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Saudi singer Rabeh Saqr was formally warned by the GDNC following his use of the dab during performances

move signifies and encourages the use of drugs. Dabbing is a hip-hop dance move that involves dropping one’s head with one arm raised, closely resembling an attempt to suppress a loud sneeze. It has been used by many famous people around the globe, from soccer sensation Paul Pogba to 2016 Democratic presidential Candidate Hillary Clinton.

 

The campaign picked up national attention when the GDNC formally warned famous Saudi singer Rabeh Saqr about the move, following his use of the ‘dab’ to rile up crowds at his live shows.

A similar global reaction to the campaign was witnessed when a 2001 fatwa against Pokémon was revived in 2016 with the surging popularity of Pokémon Go, claiming the game was ‘devious’ and ‘un-Islamic’.

The issue with campaigns like this is that they often overshadow advancements in many avenues on the opposite side of the spectrum that are occurring simultaneously. During the same period, significant progressive decisions were rolled out regarding women’s rights and hate speech crackdown.  

Legal proceedings to control the marriage of minors were approved, an alimony fund for divorcees and their children was established, while the Supreme Judicial Court also rolled out policy maintaining that women no longer have to sue to keep custody of their children.  The Justice Ministry also went forward with approving a three-year law degree that is aimed at ending exploitation of women law professionals who were working as interns and were often constrained from practicing law by their employers, by granting them a license to practice law at the conclusion of the new program.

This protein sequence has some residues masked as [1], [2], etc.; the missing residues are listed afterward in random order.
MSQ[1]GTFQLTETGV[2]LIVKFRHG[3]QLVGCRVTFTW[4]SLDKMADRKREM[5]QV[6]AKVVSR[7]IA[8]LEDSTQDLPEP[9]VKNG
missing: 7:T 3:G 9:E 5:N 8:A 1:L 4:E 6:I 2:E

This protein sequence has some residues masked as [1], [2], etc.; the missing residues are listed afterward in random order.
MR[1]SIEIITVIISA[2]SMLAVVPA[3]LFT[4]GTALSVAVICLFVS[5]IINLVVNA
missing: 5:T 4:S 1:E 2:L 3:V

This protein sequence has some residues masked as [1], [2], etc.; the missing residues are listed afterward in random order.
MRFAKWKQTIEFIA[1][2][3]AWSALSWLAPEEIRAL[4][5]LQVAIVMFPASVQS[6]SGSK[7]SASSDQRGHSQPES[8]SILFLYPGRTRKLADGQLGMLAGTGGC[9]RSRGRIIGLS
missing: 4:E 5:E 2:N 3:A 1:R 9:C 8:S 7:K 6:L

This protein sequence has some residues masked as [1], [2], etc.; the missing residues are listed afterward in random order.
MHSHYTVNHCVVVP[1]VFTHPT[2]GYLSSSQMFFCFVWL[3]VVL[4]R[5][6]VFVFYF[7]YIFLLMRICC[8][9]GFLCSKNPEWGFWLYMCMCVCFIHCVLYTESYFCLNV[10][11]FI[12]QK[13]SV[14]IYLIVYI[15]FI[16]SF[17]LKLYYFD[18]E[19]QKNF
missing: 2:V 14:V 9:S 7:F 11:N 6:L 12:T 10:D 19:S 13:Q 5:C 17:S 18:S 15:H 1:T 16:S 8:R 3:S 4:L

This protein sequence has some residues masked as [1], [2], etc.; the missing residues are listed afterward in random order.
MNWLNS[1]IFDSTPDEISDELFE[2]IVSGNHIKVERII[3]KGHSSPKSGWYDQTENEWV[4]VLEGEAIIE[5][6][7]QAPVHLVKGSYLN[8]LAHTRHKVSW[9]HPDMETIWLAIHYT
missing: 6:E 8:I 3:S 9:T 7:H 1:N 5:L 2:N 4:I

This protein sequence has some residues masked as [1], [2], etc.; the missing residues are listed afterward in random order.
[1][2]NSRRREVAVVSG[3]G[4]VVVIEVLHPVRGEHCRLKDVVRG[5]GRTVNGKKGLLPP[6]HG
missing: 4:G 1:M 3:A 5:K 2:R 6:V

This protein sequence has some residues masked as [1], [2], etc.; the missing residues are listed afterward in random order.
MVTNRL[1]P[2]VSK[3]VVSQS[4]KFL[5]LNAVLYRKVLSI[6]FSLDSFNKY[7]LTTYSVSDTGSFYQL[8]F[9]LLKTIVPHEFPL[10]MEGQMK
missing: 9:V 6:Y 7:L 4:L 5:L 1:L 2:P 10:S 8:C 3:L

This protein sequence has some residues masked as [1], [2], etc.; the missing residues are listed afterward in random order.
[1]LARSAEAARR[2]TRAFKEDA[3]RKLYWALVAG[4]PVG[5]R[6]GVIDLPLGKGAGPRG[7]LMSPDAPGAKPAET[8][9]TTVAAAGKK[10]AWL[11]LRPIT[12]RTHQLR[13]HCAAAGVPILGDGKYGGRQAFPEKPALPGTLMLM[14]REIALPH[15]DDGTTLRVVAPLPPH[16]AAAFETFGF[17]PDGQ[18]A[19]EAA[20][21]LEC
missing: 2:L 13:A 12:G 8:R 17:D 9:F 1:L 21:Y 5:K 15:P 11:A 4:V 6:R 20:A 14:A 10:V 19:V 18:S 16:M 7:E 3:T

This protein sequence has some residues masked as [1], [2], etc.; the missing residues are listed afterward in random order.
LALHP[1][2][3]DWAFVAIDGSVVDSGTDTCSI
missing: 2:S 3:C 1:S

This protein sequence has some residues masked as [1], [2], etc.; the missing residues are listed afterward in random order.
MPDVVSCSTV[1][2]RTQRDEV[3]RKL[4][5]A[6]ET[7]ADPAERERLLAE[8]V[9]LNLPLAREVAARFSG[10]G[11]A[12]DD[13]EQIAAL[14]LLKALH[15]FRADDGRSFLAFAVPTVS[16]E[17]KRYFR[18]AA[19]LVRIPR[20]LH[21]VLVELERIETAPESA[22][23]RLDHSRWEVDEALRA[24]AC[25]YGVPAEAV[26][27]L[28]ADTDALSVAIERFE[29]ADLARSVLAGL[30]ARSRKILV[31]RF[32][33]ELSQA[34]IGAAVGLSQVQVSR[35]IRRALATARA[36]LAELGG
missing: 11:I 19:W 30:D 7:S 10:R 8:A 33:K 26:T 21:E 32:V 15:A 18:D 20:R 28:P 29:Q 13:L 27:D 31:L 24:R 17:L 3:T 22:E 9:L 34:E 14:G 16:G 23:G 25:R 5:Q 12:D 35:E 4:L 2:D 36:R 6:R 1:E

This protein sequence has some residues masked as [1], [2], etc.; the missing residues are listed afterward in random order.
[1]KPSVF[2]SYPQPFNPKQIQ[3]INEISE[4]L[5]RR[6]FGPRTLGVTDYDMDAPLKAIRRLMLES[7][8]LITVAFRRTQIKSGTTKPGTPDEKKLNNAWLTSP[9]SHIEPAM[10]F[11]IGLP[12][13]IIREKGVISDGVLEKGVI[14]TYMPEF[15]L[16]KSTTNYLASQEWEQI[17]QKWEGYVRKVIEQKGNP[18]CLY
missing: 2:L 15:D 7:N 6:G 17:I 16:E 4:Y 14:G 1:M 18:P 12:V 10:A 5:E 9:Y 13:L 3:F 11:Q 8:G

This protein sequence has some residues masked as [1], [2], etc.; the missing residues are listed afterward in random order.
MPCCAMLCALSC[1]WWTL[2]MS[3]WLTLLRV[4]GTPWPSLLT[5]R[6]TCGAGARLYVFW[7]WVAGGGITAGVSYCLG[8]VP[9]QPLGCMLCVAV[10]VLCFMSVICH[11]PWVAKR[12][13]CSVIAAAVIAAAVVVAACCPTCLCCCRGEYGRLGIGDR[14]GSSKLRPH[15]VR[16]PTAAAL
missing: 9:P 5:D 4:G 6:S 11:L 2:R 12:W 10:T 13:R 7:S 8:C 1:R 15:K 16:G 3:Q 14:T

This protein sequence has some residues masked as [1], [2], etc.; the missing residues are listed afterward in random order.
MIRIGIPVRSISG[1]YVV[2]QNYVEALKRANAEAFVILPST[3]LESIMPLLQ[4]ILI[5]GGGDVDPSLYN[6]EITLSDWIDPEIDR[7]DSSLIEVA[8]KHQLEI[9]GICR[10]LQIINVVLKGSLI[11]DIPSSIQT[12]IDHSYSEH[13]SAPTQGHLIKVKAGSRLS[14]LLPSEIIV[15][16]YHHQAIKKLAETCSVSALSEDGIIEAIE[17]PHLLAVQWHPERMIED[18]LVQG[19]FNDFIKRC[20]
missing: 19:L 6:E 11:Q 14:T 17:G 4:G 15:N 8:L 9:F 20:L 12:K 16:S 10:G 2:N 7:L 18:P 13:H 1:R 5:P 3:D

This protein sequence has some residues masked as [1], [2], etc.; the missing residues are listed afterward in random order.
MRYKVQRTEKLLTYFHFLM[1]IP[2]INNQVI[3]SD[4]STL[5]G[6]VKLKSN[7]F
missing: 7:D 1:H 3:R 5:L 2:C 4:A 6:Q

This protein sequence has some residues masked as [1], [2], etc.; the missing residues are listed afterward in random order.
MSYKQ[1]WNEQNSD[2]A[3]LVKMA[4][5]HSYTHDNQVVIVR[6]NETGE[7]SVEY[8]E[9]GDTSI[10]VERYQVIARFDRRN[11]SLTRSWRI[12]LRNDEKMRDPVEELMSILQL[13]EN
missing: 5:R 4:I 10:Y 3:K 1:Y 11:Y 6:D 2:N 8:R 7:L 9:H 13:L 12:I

In the realm of hate speech and tolerance, a Sunni cleric was summoned for potential indictment for chastising those who were mourning the death of Kuwaiti actor Abdulhussein Abdulredha, a Shiite Muslim. The cleric went on to describe Shiite Muslims as “rejectionists” and denied their status as Muslims. A Saudi government statement warned that posts containing “harmful content to the community” would be referred to the prosecutor, signaling a more intensified crackdown on hate speech.

 

Progressive change and societal transformation to open up Saudi society are core themes of Vision 2030, as laid out by Crown Prince Mohammad Bin Salman. Such themes fall in

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Crown Prince Mohammad Bin Salman. Photo credit: Saudi Press Agency